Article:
What would you say is the most difficult part of being an agent?

Asked by Jon Scalet, Chicago, IL Wed Dec 7, 2011

I am taking my licensing exam soon and wanted to get some feedback from other agents. What do you think is the most difficult: finding buyers (marketing/building your pipeline) or selling a listing?
Thanks everyone.

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28
Danielle Lon…, Agent, Blue Bell, PA
Tue May 29, 2012
I would have to say the hardest part of being an agent is starting up. In the beginning you have to build up your clients while learning the ropes. Once you get going word of mouth will be your best advertisement.
2 votes
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John Souerbry, Agent, Fairfield, CA
Wed Dec 7, 2011
The most difficult part of working in real estate is suffering the constant whining from other agents. I can put up with problem clients, survive economic downturns, and work with properties that just aren't competitive. But I can't take agents who constantly complain about how hard this business is. Sometimes I want to tell them to put a sock in it and go find life elsewhere. This business is really not that difficult. Sure, there aren't enough transactions available to support half the licensed agents who are trying to make a living (at least not in my area), but less than 1 in 1,000 college athletes who try to make it in professional sports ever get a contract. Aside from whining agents, I really like the industry and look forward to each new day that I get to work in it.
2 votes
Summerville-…, Agent, Evanston, IL
Wed Dec 7, 2011
Honestly, those are the things you already know about. A million real estate books and trainings teach you those things. The intangibles are the most difficult part. Things such as managing your money between closings, keeping your positive attitude in difficult situations, and staying consistent are much more challenging.
That being said, it's a great profession! Over the past 13 years I've met the best people and had some good times through real estate.
Good luck!
2 votes
Christopher…, Agent, Tarrytown, NY
Tue May 29, 2012
Dealing with other agents that let their ego get in the way of what's best for their client.

Chris
1 vote
Deborah Smith, Agent, Oak Forest, IL
Tue May 29, 2012
Finding qualified buyers for my listings in areas with so many foreclosures and short sales.
1 vote
Michael Vrie…, Agent, Chicago, IL
Tue May 29, 2012
If you're going to be selling in your zip code (and surrounding area) then the most difficult part is staying on top of the inventory in your market. Downtown Chicago is an incredibly challenging market due to the non-warrantable condos competing with the financeable ones. Having to know the nuances and specifics of hundreds of condo buildings overwhelms most agents.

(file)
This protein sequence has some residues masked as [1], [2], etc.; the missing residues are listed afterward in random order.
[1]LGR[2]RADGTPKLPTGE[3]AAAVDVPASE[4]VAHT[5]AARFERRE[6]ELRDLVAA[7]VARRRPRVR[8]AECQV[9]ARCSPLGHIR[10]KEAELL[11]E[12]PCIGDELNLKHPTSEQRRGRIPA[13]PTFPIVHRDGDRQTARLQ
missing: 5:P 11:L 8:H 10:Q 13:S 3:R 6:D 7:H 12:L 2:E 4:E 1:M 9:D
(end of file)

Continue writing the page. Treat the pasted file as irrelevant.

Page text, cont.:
1 vote
Donna Ferrell…, Agent, Los Angeles, CA
Wed Dec 7, 2011
Keeping my options to myself, the overwhelming need to speak my mind.....really hard :(
1 vote
Sarah Goulart…, Agent, Plymouth, MA
Wed Dec 7, 2011
I love Allie's answer. It's such a rewarding career, but to work in an industry where you may not know when you next paycheck will come (and don't count on it even if you DO have a closing scheduled), to deal with the volatile market along with that unknown is where I think a lot of agents struggle. Those of us who are lucky to carry things like insurance and benefits through our partner may be able to weather the storm a bit more smootly :-).

Good luck in your new career! I have found tremendous personal success in 18 short months. The drive to create my own business is both rewarding and challenging and I love that I never know what is coming next.
1 vote
Annette Law…, Agent, Palm Harbor, FL
Wed Dec 7, 2011
In Pinellas County Fl the number of transactions in 2011 have reached 87% of the 2005 levels! There is a LOT of real estate changing hands. In 2005 there were 9,200 real estate professionals participating in the local MLS. Today there are almost 4,000. There is a lot of real estate changing hands and there truly is a shortage of agents to meet the demand. So where is the disconnect? Why are so few agents carrying the bulk of the business?

Jon, the most difficult part of being a real estate agent is the last 5%.

Understanding that to have what others don't have you must be willing to do what others will not. Agents find themselves encumbered with an acute case of IDWDT.For whatever reason, (usually pride, ego or guilt) agents have reached the conclusion that in the pursuit of business opportunities they have created a conflicting purpose in the creation of their 'I Don't Want To Do That" list. This list is defended, nurtured and even promoted by those who tend to its safe keeping. Take great care not to create false obstacles in your business development.